Pioneer cover

From the press release: From the moment he is handed a possibility of making the first alien contact, Saunders Maxwell decides he will do it, even if doing so takes him through hell and back.

 
Unfortunately, that is exactly where that journey takes him.

 
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SpaceX’s first manned Dragon launch scrubbed due to weather

UPDATE: They were forced to scrub at T-16:54 because of weather. They will try again in three days on May 30th, at 3:22 pm (Eastern). I will post the live stream here on Behind the Black late Friday night.

Original post:
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I have embedded below SpaceX’s live stream of the first manned Dragon mission, set to launch at 4:33 pm (Eastern). The stream begins at about 12:15 pm (Eastern). Feel free to watch as the day unfolds. Sadly, it is being managed by NASA, not SpaceX, and thus is filled with a lot of the agency’s fake hype.

I have also set it to remain at the top of the page until after the launch, or if it is scrubbed.

On a side note, NASA is now aiming for an August 30 launch of SpaceX’s next manned Dragon mission, the first official operational flight.

Below the fold I am also posting images captured, with some commentary.



The astronauts getting buckled in

The image above was grabbed while the astronauts were being buckled into their seats. While the camera lens is very wide angle which makes things seem larger, that the two assistants can be inside entirely, with no problems, even standing at times, illustrates how roomy the capsule is. It is built to carry four astronauts, so there is plenty of spare space with only two astronauts on board.

Falcon 9, Dragon, with crew on board, at just under T-2 hours

This image shows the Falcon 9 with Dragon against a cloudy sky, just after they had completed sealing the hatch and confirming communications with the crew on board. The weather situation continues to improve, but it remains the biggest issue that might scrub the launch.

Crew access arm, the jetway, retracting

Crew access arm, the jetway, retracting

They have begun fueling the rocket, have armed the abort system, and retracted the crew access arm, SpaceX’s cool jetway for giving astronauts access to Dragon on top of the Falcon 9, as shown in the above two pictures.

The weather also continues to improve, though it remains the biggest obstacle to launch, which is now less than 40 minutes away.

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28 comments

  • sippin_bourbon

    Hoping that the weather holds.

    It was 50/50 for favorable weather earlier.
    Down to 40% now.
    Storm scheduled to hit almost the same time.

  • Jay

    I remember when I went to watch STS-120 at KSC, I was told that it rains everyday at 2:45pm for 15 minutes, and it rained just like clockwork. I hope the weather cooperates as well.

    Godspeed Dragon!

    Jay

  • Col Beausabre

    Right on time at 1430 local, Weather Channel reports thunderstorms in the vicinity of the Cape. Countdown and launch prep are continuing, Weather Channel is streaming the feed from SpaceX amongst their normal reporting, but is giving special attention to conditions at the Cape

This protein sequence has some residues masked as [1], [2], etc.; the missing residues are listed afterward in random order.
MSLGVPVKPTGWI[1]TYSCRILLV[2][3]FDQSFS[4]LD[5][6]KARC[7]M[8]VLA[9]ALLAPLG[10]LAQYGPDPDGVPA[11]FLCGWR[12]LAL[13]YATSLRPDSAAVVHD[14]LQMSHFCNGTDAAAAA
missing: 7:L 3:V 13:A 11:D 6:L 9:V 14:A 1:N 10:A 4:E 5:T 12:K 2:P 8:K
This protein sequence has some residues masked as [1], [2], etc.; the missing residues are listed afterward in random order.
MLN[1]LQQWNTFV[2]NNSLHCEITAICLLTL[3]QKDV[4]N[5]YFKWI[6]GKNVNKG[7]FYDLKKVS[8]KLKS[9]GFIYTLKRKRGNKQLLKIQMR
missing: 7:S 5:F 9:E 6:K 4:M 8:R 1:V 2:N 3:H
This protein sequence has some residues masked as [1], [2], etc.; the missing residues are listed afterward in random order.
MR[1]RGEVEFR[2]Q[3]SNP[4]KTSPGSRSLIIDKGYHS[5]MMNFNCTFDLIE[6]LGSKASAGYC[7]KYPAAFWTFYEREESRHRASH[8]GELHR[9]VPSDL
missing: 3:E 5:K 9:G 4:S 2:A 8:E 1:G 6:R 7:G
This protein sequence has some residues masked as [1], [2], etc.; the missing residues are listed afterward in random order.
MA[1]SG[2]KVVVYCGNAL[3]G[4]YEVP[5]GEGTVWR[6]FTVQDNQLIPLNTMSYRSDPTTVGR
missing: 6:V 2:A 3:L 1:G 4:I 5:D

• Wodun

    I’m enjoying the prelaunch show. Less hype than just being informative. It’s not any different than the early Spacex launches.

  • sippin_bourbon

    Many are glued to the TV for this event.
    This is huge. The social media numbers reflect this.

    At the same time, civil unrest because of the lock down.
    A Pandemic.
    Unrest because of racial tension, this time in Minnesota.
    A looming national election.

    Shades of ’68.

    “History does not repeat itself, but it does rhyme.” (-Mark Twain?)

  • James Stephens

    Even the gangway looks awesome and the clean lines of the capsule. Wow! I’ve always been a function before form kind of guy but even I’m impressed. Looks like private space is going to do it and with style! Keeping my fingers crossed.

  • wodun

    NASA has two streams going on YouTube. One has 1.7m watching and the other has 864k.

  • Col Beausabre

    1615 local – Latest update from Weather Channel is storms are building around Orlando and headed towards Cape, but launch should be before they get close enough to affect it. And, man, who came up with those black hoods with silver buttons for the ground crew !

  • sippin_bourbon

    Scrubbed for weather

  • Col Beausabre

    SCRUBBED !!

  • Bob L.

    Noticed a lot of hand movement by the astronauts. Do their computers interpret hand motions?

  • Jay

    Col Beausabre,
    Yes, I too noticed the ground crew’s outfits. Unfortunately it reminded me of a scene from the movie “Pulp Fiction”.

  • Bob L: No, the hand motions are I think mostly either because they have nothing else to do, or they are signaling to the camera that they have heard what’s going on.

  • mpthompson

    I like seeing Doug Hurley sitting in the capsule with his reading spectacles on. Gives hope to us aging, middle-agers with similar site problems.

  • mpthompson

    Oops, I meant “sight” problems, but I suppose some of us may have “site” problems as well. :-)

  • Diane Wilson